Great Innovators are Relentless Rule Breakers

The song Bohemian Rhapsody was written by Freddie Mercury for Queen’s 1975 album A Night at the Opera. It broke all the rules for a popular music single release. At a time when most pop songs were simple and formulaic Mercury’s song was a complex mixture of different styles and tempos. It had six separate sections – a close harmony a capella introduction, a ballad, a guitar solo, an opera parody, a rock anthem and a melodic finale. It contained enigmatic and fatalistic lyrics about killing a man. And it was very long.

Freddie Mercury

When it was proposed to Queen’s record producers EMI that they release the song as a single they flatly rejected the idea. It was 5 minutes 55 seconds in duration and the general rule of the day was that radio stations only played items that lasted no more than three and a half minutes.

So Queen bypassed EMI and went straight to the DJ Kenny Everett. They gave him a copy on condition that he only play sections of it. He did this and the reaction was so strong that he played the whole six minutes several times on his weekend show on Capital Radio. On Monday morning hordes of fans went into music stores to buy the record only to be told that it was not available. EMI was forced to release it and the song that they claimed was unplayable went on to become one of their greatest hits. It was the first song to reach number one twice with the same version – in 1975 on its first release and in 1991 following Mercury’s death. It went gold in the USA with over 1 million copies sold. It had a worldwide resurgence in 1992 when it featured in the film Wayne’s World.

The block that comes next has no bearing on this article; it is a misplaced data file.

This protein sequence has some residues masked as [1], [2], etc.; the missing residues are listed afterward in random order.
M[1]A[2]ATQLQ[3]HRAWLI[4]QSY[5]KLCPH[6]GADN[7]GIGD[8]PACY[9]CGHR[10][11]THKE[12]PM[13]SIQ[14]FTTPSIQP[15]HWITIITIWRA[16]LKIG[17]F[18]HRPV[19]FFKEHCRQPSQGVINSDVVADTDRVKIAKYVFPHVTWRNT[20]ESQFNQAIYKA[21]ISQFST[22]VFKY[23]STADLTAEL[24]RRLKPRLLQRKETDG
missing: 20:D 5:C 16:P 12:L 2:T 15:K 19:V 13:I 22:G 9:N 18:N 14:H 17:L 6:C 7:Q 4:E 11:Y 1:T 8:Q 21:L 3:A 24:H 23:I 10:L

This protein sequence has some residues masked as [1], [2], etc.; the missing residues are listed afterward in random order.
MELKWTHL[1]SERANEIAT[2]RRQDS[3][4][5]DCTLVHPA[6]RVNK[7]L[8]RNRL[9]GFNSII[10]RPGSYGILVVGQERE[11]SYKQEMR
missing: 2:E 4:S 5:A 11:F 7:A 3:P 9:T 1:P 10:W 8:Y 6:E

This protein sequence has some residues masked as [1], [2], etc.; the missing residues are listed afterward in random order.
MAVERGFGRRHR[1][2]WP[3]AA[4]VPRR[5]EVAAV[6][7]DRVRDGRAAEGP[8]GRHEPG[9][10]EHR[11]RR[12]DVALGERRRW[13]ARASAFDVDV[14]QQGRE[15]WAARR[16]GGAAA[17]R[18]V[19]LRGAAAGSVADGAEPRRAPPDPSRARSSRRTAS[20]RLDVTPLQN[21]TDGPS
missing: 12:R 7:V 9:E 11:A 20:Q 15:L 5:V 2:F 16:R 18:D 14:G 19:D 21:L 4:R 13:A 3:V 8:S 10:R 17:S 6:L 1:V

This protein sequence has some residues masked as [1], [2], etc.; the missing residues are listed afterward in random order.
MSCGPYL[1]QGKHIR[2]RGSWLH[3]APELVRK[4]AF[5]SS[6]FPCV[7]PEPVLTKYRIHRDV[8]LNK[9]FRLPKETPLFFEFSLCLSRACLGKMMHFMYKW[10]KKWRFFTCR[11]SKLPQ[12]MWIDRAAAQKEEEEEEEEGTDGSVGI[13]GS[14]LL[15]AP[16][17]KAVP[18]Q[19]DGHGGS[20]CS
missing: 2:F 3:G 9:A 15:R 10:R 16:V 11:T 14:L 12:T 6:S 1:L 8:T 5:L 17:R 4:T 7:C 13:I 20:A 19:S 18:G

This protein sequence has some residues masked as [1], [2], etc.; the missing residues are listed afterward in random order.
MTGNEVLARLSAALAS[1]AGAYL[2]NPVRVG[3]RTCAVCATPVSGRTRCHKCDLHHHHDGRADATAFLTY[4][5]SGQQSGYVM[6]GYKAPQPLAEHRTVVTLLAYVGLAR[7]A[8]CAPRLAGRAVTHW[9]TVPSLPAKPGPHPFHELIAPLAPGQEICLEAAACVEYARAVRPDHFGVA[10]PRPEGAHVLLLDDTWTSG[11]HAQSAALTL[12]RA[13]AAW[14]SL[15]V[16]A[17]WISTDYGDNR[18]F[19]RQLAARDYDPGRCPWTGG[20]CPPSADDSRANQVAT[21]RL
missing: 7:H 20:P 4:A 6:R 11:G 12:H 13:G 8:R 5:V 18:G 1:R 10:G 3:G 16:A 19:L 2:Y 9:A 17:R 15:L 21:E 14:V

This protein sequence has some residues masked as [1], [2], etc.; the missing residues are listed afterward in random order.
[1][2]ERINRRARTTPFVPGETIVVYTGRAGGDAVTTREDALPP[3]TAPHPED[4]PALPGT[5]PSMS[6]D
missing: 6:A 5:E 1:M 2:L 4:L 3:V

The song showcased another innovation. It had the first truly professional promotional video and it is credited by some with launching the MTV age of pop music videos.

Freddie Mercury first started working on ideas for the song in the late 1960s. He did not write it to please customers or to follow a formula for a hit record.   He wrote it as creative piece of self-indulgent musical expression. It was fiendishly difficult to record with the equipment of the day. It was extremely risky in the nature of its composition and lyrics. It was initially rejected as a single by a giant record company because it broke all the rules. Yet in 2002 it was named by the Guinness Book of Records as the top British single of all time.

Creative geniuses do not start by tinkering with what exists today. They do not listen to the demands of customers or bosses or critics. They start with their own revolutionary ideas and pursue them relentlessly.

Based on a chapter in Think like an Innovator by Paul Sloane published by Pearson.


On Amazon.co.uk

On Amazon.com


Share : Share on TwitterShare on FacebookShare on GooglePlusShare on Linkedin

Leave a Reply

Your email address will not be published. Required fields are marked *